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Towards a Thriving Conservative Movement

Image by Jewish Theological Seminary

Over the decades, we have heard the rumblings many times that Conservative/Masorti Judaism is “near death” and “needs to be saved.”  

They said that when we made important changes in our religious policies to include women, members of the LGBTQ+ community, and interfaith couples and families. They said it when they saw their local synagogues merge, or when key institutions decided to partner, such as the two organizations that I am honored to lead: United Synagogue of Conservative Judaism (USCJ) and the Rabbinical Assembly.

Today, we are hearing those rumblings again. It’s happening as our movement updates our approaches, reorganizes our structures, and reaches beyond synagogue walls to meet Jews where they are. And once again, to paraphrase that erudite rabbi Mark Twain, “The reports of our movement’s death are greatly exaggerated.”

As we prepare for Shavuot and recall the powerful moment when the freed slaves came together to commit as a united people to the mitzvot of the Torah, I’m struck by our own current moment. Just as our ancestors stood at Sinai on the precipice of a new journey of peoplehood, our movement is embarking upon a renewed journey. 

I won’t minimize the challenges. Many of the institutions and programs designed to meet the needs of a post-war generation in the 20th century have simply not adapted to the realities of today. 

In areas with declining Jewish populations, synagogues and other Jewish institutions are merging or closing. Young adults are largely not gravitating towards “institutional religion.” Most of all, today’s increasingly polarized society doesn’t always align well with the centrist and nuanced religious expression that defines our century-old movement, which has always been rooted in tradition while reaching for modernity.

But where others see decay and inevitable mortality, I see an opportunity to meet the needs of a new generation of Jews. I also see ample evidence of a bright and thriving future.

Within the USCJ, many of our congregations are thriving and growing, especially in the South and West. Our teen group, USY, had more than 5,000 participants this year – double-digit growth even as we move beyond the previous regional structure. ExploringJudaism.org, our new website filled with teachings from the brightest minds in our movement, reaches tens of thousands of people every month. We recently established Young Adults, Leaders & Alumni (YALA) to grow programming for those in their 20s and 30s adults. And we’re creating a new center for social action through a generous gift.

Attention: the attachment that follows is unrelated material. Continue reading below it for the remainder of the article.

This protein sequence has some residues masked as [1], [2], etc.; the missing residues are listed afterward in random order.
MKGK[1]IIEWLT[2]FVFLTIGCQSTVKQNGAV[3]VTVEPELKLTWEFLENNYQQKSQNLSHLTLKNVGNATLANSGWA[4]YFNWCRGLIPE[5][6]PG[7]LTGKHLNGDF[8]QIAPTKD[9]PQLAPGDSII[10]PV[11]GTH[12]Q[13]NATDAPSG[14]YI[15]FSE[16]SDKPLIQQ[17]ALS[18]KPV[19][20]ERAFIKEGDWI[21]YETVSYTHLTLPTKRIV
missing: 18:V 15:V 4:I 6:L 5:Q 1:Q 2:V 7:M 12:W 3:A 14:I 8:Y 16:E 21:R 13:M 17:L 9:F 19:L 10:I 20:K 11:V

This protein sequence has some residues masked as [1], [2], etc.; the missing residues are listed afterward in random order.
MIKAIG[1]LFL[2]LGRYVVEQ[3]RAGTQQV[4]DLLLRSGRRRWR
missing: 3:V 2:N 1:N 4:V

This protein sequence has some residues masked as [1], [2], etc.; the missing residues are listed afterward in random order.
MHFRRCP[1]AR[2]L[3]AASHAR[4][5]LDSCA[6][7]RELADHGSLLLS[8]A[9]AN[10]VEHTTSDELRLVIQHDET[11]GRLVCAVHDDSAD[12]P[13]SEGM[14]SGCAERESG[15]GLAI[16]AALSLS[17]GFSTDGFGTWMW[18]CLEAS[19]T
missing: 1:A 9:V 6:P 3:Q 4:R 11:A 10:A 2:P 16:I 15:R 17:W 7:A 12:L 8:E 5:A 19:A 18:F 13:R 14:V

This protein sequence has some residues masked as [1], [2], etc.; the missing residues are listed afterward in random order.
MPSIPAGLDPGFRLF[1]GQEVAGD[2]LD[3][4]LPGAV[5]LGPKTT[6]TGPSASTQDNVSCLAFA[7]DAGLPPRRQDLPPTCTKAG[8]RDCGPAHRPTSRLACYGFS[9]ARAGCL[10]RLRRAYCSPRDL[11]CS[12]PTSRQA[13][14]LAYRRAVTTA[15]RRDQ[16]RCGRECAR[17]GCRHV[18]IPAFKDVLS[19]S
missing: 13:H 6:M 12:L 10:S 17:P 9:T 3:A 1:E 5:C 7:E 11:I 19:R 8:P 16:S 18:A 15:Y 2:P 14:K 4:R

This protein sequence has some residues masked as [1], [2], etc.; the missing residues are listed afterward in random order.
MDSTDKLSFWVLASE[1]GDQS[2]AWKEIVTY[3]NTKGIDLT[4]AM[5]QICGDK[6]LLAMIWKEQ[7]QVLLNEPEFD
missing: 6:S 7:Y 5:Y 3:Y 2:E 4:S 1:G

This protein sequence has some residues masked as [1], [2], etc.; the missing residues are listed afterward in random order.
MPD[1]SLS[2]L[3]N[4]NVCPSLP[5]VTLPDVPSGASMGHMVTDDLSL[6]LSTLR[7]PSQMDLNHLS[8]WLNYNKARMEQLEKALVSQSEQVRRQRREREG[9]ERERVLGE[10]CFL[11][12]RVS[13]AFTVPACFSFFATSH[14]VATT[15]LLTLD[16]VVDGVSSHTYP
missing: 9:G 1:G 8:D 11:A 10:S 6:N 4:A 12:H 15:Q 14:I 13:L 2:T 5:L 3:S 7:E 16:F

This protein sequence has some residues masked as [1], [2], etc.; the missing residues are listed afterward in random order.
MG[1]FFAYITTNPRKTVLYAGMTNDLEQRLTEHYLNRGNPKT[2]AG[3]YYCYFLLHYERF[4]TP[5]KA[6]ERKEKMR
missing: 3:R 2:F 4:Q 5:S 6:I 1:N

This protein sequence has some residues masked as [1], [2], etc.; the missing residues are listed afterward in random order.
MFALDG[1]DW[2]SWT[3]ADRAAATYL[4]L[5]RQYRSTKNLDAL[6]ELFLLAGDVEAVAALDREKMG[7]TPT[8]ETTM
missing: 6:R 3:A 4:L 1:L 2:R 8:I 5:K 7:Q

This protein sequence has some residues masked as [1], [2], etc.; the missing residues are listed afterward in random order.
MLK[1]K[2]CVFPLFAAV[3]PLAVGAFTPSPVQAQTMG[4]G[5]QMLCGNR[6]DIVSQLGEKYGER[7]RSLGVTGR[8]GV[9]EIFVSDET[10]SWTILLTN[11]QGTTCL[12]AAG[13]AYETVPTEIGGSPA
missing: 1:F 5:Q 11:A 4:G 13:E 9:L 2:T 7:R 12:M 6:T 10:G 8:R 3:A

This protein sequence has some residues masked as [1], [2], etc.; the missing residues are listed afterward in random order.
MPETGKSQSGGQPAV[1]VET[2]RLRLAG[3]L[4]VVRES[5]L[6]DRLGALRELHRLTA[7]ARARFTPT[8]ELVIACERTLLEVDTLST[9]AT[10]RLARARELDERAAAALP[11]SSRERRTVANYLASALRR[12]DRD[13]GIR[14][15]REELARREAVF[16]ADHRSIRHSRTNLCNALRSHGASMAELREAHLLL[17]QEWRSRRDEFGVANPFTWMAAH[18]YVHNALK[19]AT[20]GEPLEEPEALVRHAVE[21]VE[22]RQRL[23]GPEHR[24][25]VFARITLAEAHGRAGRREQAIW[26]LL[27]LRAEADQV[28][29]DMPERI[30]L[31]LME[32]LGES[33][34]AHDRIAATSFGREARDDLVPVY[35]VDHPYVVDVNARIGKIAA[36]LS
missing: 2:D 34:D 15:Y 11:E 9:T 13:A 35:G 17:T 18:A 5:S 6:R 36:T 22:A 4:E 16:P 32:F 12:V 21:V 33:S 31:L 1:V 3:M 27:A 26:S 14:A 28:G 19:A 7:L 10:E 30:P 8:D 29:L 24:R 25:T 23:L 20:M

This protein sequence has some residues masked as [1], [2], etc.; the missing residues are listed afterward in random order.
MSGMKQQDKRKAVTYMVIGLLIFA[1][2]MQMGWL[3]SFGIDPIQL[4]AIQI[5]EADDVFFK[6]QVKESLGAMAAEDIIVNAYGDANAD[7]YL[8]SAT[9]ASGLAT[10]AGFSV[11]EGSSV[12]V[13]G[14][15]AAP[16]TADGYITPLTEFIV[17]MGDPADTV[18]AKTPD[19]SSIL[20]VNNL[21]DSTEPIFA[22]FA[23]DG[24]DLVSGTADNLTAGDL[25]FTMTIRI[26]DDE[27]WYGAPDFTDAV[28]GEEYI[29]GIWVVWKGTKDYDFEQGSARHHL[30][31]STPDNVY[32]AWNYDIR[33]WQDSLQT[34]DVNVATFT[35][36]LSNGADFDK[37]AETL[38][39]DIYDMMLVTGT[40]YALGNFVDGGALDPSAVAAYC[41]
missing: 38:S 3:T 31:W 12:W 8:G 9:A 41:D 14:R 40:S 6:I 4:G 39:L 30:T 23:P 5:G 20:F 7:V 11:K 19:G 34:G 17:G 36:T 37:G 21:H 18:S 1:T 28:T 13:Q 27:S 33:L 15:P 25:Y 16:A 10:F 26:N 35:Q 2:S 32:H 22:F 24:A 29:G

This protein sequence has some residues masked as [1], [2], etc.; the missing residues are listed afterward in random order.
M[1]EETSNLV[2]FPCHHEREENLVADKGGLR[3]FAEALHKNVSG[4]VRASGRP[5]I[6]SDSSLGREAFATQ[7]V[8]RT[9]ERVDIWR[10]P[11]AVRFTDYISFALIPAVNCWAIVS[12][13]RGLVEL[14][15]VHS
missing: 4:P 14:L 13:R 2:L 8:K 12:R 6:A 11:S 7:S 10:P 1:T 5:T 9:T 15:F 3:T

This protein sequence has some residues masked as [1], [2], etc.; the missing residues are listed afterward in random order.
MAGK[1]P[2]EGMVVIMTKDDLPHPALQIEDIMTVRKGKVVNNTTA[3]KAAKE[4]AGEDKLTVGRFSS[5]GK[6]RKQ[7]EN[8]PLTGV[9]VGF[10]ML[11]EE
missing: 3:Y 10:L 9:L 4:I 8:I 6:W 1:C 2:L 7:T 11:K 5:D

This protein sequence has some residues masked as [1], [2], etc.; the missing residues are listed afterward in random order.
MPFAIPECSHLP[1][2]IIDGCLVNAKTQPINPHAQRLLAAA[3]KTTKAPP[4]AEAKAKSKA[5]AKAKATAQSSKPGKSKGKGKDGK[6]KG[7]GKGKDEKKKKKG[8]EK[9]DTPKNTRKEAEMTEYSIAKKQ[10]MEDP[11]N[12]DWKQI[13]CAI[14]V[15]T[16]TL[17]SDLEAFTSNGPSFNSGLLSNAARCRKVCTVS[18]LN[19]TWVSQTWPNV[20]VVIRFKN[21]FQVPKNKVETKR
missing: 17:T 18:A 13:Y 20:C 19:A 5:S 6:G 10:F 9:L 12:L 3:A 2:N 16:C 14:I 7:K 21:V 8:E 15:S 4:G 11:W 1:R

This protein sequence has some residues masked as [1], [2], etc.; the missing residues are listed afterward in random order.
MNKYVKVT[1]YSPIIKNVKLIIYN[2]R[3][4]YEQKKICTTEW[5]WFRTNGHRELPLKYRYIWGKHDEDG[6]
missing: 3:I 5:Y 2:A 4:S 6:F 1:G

Across the broader Conservative movement, Camp Ramah is sold out with waitlists throughout the US and Canada. The Jewish Theological Seminary in New York has seen an increase in applications to rabbinical school and its other programs (defying a national trend), while the Ziegler School of Rabbinic Studies in Los Angeles has dropped tuition by 80%, thanks to its donors, making rabbinical training more accessible than ever. Additionally, rabbinical schools at both the Jewish Theological Seminary and Ziegler expect larger incoming classes in the fall.

These signs point to a vibrant movement with potential for growth despite the real obstacles we face. 

To reach this potential, USCJ is committed to building on what’s working as we expand our focus to become an engine for engagement in Torah study, spiritual experience, love of Israel, and social action through five initiatives:

  • Thriving congregations
  • Teen engagement and leadership
  • Young adult engagement and leadership
  • Engaging new audiences, especially through digital platforms
  • Renewing our Conservative/Masorti Movement institutions and ideas

We’ve set the ambitious goal of doubling our annual impact in 10 years. We want to reach 1.5 million North American Jews each year and provide a spiritual sukkah — a warm and sheltering space —  welcoming to all who want to share in our version of Jewish life and belief. 

The Jewish people and the larger world need a diverse array of Jewish expression, including the balanced and nuanced approach of Conservative/Masorti Judaism, in which both tradition and modernity have a voice. The very DNA of our movement is a belief that Judaism and the Jewish people have adapted and evolved over millennia to ensure that the great wisdom revealed so many generations ago at Sinai remains relevant and alive in our generation and for future generations.

While neither people nor institutions are immortal, I often think of my grandfather, Simon Zipper, z”l.  As a child I’d ask him how he was doing, and he used to answer, “Well, I checked the obituaries this morning, and I’m not listed, so I guess I’m doing great!”  He saw every day as a blessing, defied every expectation, and lived a long and vibrant life well into his 90s. It’s an outlook that serves our movement well.

We’ve got lots of work to do, but I know that if we continue to adapt and evolve with creativity and relevance, our Conservative/Masorti movement will continue to engage our people through Torah and Jewish experience for a long time to come. 

About the Author
Rabbi Jacob Blumenthal is the CEO of the Rabbinical Assembly and the CEO of United Synagogue of Conservative Judaism (USCJ). Previously he served for over 20 years as founding rabbi of Shaare Torah in Gaithersburg, Maryland.
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